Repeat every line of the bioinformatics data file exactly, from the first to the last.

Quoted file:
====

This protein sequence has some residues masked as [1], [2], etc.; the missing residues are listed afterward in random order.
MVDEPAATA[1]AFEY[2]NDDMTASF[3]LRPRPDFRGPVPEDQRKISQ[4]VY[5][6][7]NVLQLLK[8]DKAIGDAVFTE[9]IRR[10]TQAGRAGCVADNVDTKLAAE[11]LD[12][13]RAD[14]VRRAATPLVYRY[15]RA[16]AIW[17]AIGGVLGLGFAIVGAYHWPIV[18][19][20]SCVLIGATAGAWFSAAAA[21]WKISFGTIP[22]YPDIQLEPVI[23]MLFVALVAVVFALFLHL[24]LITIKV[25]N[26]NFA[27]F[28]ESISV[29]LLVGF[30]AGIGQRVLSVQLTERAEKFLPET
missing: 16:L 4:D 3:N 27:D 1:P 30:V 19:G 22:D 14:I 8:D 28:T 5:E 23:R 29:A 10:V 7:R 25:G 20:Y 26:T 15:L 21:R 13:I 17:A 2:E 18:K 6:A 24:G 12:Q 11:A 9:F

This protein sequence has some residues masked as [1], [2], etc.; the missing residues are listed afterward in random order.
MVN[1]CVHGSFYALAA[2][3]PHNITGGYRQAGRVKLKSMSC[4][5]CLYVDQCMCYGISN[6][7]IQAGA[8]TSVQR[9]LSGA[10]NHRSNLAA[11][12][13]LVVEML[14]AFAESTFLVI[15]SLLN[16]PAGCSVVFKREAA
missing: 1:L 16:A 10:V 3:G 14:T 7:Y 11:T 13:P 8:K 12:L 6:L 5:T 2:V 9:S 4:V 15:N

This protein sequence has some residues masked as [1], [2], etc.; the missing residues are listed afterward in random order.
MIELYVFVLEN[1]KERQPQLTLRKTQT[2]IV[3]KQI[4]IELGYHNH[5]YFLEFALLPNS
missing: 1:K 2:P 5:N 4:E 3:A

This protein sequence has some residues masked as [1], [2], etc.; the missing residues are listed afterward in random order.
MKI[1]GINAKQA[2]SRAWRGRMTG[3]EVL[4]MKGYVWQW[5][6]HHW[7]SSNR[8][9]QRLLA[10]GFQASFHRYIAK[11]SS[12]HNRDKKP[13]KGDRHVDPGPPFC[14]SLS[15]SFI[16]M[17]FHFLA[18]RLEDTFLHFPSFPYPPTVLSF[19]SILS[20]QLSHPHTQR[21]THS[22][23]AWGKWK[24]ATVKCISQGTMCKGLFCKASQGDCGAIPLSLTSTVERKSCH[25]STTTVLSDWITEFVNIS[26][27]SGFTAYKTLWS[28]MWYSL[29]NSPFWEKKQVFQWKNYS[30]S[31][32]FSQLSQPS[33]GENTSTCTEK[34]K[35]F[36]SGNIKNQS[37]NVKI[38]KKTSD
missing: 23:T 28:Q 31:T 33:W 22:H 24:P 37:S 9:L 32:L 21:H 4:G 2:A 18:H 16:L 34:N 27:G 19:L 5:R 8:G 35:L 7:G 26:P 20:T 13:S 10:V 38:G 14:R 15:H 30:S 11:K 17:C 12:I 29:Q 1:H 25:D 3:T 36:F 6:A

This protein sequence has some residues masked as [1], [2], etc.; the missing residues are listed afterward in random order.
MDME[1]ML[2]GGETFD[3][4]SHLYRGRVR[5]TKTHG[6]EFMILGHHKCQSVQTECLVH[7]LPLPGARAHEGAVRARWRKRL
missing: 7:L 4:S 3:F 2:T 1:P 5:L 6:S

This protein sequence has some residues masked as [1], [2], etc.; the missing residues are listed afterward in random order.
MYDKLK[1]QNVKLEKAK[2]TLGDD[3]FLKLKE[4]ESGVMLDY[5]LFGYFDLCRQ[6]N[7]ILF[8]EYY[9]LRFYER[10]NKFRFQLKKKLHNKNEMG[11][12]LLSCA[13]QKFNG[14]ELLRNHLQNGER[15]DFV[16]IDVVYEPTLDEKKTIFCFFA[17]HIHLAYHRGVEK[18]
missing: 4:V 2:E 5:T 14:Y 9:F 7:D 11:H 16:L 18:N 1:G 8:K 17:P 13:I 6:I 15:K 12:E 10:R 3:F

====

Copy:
This protein sequence has some residues masked as [1], [2], etc.; the missing residues are listed afterward in random order.
MVDEPAATA[1]AFEY[2]NDDMTASF[3]LRPRPDFRGPVPEDQRKISQ[4]VY[5][6][7]NVLQLLK[8]DKAIGDAVFTE[9]IRR[10]TQAGRAGCVADNVDTKLAAE[11]LD[12][13]RAD[14]VRRAATPLVYRY[15]RA[16]AIW[17]AIGGVLGLGFAIVGAYHWPIV[18][19][20]SCVLIGATAGAWFSAAAA[21]WKISFGTIP[22]YPDIQLEPVI[23]MLFVALVAVVFALFLHL[24]LITIKV[25]N[26]NFA[27]F[28]ESISV[29]LLVGF[30]AGIGQRVLSVQLTERAEKFLPET
missing: 16:L 4:D 3:N 27:D 1:P 30:V 19:G 22:D 14:I 8:D 28:T 5:E 23:R 29:A 10:V 7:R 25:G 20:Y 26:T 15:L 21:R 13:I 17:A 2:E 18:K 6:A 24:G 12:Q 11:A 9:F

This protein sequence has some residues masked as [1], [2], etc.; the missing residues are listed afterward in random order.
MVN[1]CVHGSFYALAA[2][3]PHNITGGYRQAGRVKLKSMSC[4][5]CLYVDQCMCYGISN[6][7]IQAGA[8]TSVQR[9]LSGA[10]NHRSNLAA[11][12][13]LVVEML[14]AFAESTFLVI[15]SLLN[16]PAGCSVVFKREAA
missing: 1:L 16:A 10:V 3:G 14:T 7:Y 11:T 13:P 8:K 12:L 6:L 5:T 2:V 9:S 4:V 15:N

This protein sequence has some residues masked as [1], [2], etc.; the missing residues are listed afterward in random order.
MIELYVFVLEN[1]KERQPQLTLRKTQT[2]IV[3]KQI[4]IELGYHNH[5]YFLEFALLPNS
missing: 1:K 2:P 5:N 4:E 3:A

This protein sequence has some residues masked as [1], [2], etc.; the missing residues are listed afterward in random order.
MKI[1]GINAKQA[2]SRAWRGRMTG[3]EVL[4]MKGYVWQW[5][6]HHW[7]SSNR[8][9]QRLLA[10]GFQASFHRYIAK[11]SS[12]HNRDKKP[13]KGDRHVDPGPPFC[14]SLS[15]SFI[16]M[17]FHFLA[18]RLEDTFLHFPSFPYPPTVLSF[19]SILS[20]QLSHPHTQR[21]THS[22][23]AWGKWK[24]ATVKCISQGTMCKGLFCKASQGDCGAIPLSLTSTVERKSCH[25]STTTVLSDWITEFVNIS[26][27]SGFTAYKTLWS[28]MWYSL[29]NSPFWEKKQVFQWKNYS[30]S[31][32]FSQLSQPS[33]GENTSTCTEK[34]K[35]F[36]SGNIKNQS[37]NVKI[38]KKTSD
missing: 23:T 28:Q 31:T 33:W 22:H 24:P 37:S 9:L 32:L 21:H 4:G 2:A 18:H 16:L 34:N 27:G 19:L 5:R 8:G 35:L 7:G 26:P 20:T 13:S 10:V 38:G 14:R 15:H 30:S 11:K 17:C 12:I 29:Q 1:H 25:D 3:T 36:F 6:A

This protein sequence has some residues masked as [1], [2], etc.; the missing residues are listed afterward in random order.
MDME[1]ML[2]GGETFD[3][4]SHLYRGRVR[5]TKTHG[6]EFMILGHHKCQSVQTECLVH[7]LPLPGARAHEGAVRARWRKRL
missing: 7:L 4:S 3:F 2:T 1:P 5:L 6:S

This protein sequence has some residues masked as [1], [2], etc.; the missing residues are listed afterward in random order.
MYDKLK[1]QNVKLEKAK[2]TLGDD[3]FLKLKE[4]ESGVMLDY[5]LFGYFDLCRQ[6]N[7]ILF[8]EYY[9]LRFYER[10]NKFRFQLKKKLHNKNEMG[11][12]LLSCA[13]QKFNG[14]ELLRNHLQNGER[15]DFV[16]IDVVYEPTLDEKKTIFCFFA[17]HIHLAYHRGVEK[18]
missing: 4:V 2:E 5:T 14:Y 9:F 7:D 11:H 16:L 18:N 1:G 8:K 17:P 13:I 6:I 15:K 12:E 10:R 3:F